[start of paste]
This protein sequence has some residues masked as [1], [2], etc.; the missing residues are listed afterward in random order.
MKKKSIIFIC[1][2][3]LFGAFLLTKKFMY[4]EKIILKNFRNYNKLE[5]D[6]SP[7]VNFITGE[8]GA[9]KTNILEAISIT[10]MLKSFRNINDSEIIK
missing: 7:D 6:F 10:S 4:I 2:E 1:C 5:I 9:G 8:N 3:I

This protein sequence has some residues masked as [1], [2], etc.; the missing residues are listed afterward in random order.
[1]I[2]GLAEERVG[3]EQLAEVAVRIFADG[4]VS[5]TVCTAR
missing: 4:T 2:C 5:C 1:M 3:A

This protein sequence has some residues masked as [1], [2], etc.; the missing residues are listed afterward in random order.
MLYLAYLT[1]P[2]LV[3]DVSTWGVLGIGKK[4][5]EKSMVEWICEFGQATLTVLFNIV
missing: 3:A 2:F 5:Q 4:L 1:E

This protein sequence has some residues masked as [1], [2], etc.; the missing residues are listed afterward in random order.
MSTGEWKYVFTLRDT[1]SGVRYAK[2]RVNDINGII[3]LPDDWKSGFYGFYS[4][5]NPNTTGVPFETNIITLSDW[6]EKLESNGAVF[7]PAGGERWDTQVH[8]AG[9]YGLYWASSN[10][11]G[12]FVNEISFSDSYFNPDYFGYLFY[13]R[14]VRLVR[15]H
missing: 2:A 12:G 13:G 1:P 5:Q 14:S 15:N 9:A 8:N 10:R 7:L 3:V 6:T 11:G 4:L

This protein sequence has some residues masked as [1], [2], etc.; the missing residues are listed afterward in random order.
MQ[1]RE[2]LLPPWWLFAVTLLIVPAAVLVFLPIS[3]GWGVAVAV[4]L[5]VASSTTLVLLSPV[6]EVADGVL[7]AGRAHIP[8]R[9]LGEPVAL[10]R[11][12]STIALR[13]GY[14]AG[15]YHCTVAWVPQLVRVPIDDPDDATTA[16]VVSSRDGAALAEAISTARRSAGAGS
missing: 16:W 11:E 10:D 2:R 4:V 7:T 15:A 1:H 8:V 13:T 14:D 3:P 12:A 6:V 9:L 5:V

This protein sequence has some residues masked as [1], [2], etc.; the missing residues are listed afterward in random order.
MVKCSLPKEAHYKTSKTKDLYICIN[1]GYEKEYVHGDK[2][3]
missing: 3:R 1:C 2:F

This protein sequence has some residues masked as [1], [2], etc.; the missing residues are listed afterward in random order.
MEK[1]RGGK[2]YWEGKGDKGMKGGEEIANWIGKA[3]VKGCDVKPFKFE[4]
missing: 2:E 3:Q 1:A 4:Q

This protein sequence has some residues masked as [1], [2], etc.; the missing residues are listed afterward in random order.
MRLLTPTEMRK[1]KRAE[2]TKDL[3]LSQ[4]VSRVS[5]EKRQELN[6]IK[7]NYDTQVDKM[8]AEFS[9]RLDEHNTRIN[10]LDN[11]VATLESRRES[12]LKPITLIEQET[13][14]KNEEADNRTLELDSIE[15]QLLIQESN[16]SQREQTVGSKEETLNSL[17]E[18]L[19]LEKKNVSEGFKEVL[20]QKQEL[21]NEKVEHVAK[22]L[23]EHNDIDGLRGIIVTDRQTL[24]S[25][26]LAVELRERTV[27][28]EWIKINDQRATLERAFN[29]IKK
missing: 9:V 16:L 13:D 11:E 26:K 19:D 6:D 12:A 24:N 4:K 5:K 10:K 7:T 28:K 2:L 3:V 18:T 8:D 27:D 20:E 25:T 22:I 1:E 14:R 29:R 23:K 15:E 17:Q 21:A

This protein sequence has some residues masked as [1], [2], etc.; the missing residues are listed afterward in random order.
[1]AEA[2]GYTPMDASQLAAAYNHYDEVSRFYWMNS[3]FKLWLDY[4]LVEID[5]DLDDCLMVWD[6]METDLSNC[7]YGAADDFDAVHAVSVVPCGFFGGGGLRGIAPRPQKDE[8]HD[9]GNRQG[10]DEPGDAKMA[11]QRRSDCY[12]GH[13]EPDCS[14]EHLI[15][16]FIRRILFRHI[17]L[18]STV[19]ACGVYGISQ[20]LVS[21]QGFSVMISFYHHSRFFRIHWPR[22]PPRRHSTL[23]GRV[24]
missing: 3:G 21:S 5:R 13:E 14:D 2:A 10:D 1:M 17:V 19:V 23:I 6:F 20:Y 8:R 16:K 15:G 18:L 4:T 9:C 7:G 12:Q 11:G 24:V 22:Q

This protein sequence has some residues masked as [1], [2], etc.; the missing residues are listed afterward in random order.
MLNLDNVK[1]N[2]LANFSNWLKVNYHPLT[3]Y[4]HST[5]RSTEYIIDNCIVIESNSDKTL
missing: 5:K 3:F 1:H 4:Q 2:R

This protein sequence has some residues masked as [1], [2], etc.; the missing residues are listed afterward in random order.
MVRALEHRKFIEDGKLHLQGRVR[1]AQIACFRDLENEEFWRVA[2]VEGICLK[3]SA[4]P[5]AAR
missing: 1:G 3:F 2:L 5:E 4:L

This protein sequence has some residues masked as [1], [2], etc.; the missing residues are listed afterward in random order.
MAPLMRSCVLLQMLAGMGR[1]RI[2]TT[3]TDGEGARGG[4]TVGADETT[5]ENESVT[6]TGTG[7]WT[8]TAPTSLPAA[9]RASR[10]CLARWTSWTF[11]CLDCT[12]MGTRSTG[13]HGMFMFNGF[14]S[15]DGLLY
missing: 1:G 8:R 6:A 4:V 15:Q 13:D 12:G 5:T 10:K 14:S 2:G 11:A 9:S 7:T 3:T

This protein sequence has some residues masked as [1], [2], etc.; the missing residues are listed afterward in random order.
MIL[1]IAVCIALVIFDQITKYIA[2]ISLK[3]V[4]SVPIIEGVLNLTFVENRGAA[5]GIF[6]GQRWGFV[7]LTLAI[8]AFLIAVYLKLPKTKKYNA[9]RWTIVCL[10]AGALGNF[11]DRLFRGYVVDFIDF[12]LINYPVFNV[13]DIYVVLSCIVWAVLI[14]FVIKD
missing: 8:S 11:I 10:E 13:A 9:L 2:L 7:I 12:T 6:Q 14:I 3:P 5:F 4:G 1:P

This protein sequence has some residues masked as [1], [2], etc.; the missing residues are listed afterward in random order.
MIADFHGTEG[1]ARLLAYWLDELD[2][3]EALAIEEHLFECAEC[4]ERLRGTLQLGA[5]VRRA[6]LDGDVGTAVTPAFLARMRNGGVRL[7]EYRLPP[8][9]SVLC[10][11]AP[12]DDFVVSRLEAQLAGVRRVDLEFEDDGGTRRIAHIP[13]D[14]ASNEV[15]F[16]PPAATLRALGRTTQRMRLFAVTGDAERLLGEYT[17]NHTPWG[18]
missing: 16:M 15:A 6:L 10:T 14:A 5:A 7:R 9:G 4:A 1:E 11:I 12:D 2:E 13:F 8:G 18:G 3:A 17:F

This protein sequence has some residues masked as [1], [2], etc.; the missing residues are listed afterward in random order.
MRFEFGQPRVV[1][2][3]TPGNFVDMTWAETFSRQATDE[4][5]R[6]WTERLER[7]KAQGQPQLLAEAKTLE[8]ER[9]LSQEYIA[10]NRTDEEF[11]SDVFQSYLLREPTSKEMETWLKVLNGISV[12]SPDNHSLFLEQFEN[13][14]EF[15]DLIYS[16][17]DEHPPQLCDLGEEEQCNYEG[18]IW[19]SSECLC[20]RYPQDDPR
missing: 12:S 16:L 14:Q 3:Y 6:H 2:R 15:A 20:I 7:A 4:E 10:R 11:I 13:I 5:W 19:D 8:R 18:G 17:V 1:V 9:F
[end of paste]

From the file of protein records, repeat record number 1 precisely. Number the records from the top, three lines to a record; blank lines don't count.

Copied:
This protein sequence has some residues masked as [1], [2], etc.; the missing residues are listed afterward in random order.
MKKKSIIFIC[1][2][3]LFGAFLLTKKFMY[4]EKIILKNFRNYNKLE[5]D[6]SP[7]VNFITGE[8]GA[9]KTNILEAISIT[10]MLKSFRNINDSEIIK
missing: 7:D 6:F 10:S 4:I 2:E 1:C 5:I 9:G 8:N 3:I